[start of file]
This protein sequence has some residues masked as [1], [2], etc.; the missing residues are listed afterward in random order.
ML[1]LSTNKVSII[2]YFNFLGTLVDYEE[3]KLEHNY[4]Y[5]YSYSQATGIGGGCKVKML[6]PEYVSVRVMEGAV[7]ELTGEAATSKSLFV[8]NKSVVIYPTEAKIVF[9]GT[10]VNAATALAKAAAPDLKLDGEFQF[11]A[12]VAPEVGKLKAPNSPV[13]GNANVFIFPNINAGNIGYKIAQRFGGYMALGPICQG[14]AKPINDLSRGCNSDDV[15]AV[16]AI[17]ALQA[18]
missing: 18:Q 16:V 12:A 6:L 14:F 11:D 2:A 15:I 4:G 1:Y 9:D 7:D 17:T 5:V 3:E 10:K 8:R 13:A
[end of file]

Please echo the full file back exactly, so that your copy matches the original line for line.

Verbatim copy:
This protein sequence has some residues masked as [1], [2], etc.; the missing residues are listed afterward in random order.
ML[1]LSTNKVSII[2]YFNFLGTLVDYEE[3]KLEHNY[4]Y[5]YSYSQATGIGGGCKVKML[6]PEYVSVRVMEGAV[7]ELTGEAATSKSLFV[8]NKSVVIYPTEAKIVF[9]GT[10]VNAATALAKAAAPDLKLDGEFQF[11]A[12]VAPEVGKLKAPNSPV[13]GNANVFIFPNINAGNIGYKIAQRFGGYMALGPICQG[14]AKPINDLSRGCNSDDV[15]AV[16]AI[17]ALQA[18]
missing: 18:Q 16:V 12:A 6:L 14:F 11:D 2:A 15:I 4:G 1:Y 9:D 7:D 17:T 5:V 3:E 10:K 8:R 13:A